Figure 1. The relationship between the complexity of
networking and deployment and the number of sensors or sensing purposes.


In traditional IoT scenarios, Specific-Purpose Sensor (SPS) or Distributed Multi-Sensor (DMS) are usually deployed directly on different locations or objects to sense diverse purposes, However, the number of sensing purposes always conflict with the complexity of networking and deployment. Integrated Multi-Sensor Tag (IMST) alleviates this problem, such as Texas Instruments SimpleLink SensorTag, and Laput's Synthetic Sensors, with multiple sensors integrated on a small board to indirectly monitor a large context, without direct instrumentation of objects. But due to the limited computing power of IMST, a large amount of raw data still needs to be sent to the remote server for processing through wireless technologies such as Bluetooth or WiFi, which may lead to processing delays, data leakage or intrusion.


With the rapid increase in computing power of end devices, many machine learning models are popular for inference on end devices. With the help of real-time data from sensors, the activities that are happening in the environment can be analyzed and recognized in real-time, which has a lot of demand and promise in the field of autonomous driving, sports, healthcare, etc.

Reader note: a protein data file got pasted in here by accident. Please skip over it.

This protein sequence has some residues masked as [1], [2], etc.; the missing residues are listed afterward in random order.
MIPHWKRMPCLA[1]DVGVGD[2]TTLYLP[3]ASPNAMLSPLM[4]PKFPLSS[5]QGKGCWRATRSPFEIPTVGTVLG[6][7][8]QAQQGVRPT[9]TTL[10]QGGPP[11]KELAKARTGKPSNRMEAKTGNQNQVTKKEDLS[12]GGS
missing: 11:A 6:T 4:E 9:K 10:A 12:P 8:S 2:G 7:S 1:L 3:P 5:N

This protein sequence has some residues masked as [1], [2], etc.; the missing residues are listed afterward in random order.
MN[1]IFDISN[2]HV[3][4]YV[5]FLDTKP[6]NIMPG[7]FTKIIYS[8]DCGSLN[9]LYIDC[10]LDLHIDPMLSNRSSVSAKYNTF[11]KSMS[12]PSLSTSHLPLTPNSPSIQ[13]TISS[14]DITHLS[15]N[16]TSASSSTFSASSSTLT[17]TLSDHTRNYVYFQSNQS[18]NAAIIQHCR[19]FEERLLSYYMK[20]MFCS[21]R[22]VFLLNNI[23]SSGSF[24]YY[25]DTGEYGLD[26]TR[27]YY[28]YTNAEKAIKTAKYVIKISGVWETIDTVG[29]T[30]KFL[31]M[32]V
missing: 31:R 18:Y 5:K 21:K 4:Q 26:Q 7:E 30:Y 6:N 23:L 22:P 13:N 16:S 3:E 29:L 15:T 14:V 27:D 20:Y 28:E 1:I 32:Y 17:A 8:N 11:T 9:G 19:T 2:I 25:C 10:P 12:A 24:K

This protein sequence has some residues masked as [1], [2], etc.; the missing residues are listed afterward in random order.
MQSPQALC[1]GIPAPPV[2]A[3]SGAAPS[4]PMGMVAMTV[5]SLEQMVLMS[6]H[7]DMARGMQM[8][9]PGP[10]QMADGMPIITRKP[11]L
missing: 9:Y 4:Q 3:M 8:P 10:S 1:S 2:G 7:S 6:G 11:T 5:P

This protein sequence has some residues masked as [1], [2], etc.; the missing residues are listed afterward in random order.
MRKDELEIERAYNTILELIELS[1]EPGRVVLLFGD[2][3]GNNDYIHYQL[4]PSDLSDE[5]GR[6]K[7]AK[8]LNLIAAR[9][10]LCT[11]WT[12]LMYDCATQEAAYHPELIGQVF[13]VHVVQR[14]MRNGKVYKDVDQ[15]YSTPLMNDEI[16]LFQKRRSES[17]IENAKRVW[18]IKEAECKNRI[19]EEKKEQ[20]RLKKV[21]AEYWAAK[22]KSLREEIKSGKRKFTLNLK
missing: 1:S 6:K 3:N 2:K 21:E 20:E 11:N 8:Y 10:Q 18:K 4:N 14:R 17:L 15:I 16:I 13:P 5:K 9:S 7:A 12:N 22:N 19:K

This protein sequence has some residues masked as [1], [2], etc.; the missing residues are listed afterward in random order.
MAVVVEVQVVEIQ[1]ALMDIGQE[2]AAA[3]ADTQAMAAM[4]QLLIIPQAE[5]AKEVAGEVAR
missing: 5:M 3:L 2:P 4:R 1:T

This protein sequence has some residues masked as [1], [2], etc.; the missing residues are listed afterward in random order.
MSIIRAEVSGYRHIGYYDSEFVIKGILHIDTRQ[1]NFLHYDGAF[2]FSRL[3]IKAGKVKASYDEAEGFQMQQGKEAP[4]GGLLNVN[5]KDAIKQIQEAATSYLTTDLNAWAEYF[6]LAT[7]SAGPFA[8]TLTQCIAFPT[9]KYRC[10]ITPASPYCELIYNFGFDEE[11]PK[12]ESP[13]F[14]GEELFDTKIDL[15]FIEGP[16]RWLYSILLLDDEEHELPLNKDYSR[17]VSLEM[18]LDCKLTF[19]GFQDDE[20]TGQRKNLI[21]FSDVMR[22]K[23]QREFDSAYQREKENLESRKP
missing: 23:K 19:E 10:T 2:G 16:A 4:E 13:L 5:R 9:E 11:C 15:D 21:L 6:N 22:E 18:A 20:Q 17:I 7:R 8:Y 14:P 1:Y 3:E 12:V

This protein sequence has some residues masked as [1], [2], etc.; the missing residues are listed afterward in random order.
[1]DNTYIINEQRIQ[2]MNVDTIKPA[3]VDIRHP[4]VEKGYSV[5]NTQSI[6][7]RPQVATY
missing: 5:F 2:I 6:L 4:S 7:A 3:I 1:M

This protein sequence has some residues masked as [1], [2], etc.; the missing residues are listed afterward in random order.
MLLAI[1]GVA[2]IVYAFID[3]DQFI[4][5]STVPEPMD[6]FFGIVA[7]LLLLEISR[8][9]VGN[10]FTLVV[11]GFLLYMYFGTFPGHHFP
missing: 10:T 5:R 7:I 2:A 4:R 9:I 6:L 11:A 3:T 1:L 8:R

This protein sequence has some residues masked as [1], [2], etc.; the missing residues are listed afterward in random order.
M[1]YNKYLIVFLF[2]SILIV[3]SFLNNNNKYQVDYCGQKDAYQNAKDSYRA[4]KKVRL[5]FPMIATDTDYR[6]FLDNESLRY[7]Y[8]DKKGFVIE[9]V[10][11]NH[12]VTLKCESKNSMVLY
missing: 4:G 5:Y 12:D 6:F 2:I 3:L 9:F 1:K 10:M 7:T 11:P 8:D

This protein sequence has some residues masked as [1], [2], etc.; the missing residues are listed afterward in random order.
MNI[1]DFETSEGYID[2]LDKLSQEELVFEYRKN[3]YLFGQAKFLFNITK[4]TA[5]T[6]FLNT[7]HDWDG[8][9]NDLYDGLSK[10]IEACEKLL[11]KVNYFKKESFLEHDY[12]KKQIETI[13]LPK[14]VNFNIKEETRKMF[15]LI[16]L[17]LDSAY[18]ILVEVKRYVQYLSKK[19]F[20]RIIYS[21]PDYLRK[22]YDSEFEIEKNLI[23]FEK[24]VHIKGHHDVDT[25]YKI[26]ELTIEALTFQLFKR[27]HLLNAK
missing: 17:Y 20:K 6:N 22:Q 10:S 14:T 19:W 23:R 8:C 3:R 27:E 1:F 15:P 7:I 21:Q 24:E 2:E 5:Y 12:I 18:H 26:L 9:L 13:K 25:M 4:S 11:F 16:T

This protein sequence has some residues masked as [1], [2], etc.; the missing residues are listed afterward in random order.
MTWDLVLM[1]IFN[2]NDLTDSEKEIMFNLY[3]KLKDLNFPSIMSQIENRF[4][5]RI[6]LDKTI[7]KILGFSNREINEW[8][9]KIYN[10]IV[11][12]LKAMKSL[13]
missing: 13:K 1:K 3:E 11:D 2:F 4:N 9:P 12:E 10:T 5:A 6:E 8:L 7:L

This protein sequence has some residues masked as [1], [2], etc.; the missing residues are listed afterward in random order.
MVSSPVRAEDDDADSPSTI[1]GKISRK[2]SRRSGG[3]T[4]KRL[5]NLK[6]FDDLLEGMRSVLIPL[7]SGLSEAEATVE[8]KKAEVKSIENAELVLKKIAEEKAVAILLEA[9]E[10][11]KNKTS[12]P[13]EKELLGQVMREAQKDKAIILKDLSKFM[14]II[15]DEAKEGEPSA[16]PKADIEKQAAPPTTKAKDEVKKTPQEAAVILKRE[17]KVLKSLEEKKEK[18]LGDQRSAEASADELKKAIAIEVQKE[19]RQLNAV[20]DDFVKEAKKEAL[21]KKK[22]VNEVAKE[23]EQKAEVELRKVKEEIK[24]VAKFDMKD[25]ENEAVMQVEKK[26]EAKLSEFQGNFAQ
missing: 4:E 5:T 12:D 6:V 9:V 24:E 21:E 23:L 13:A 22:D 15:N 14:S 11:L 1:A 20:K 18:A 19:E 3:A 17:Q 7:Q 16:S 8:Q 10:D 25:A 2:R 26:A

Figure 2. System Architecture of ECSK.

In this work, we explore the concept of Edge Computing Sensor Kit (ECSK) based on the former work. We designed a new type of hardware that integrates several different types of sensors, including a camera and a microphone, on a small board, while adding a powerful processor and Tensor Processing Unit, which allows algorithmic models and applications to run directly on it instead of on a remote server. Each sensor has a task channel, and multiple sensors can independently perform data sampling and feature extraction with concurrency. Feature data from different sensor channels are used to achieve real-time recognition of general activities in the environment (e.g., robotic arm movement) by a machine learning based multi-sensor information fusion algorithm.

Figure 3. Concurrent multiple activity recognition in a single scene.


After completing the model training, we deployed our system in six real scenarios, and the deployment location of ECSK. In each scenario, ECSK continued the identification for each real-time activity, and we kept 50 positive and negative examples for each activity to ensure a balanced sample. We counted the confusion matrix, accuracy, precision, recall and F1 score for the 27 activities in scenarios, and finally the F1 score was used as the reference metric. We rounded all the values.

Figure 4. Six different evaluation scenarios.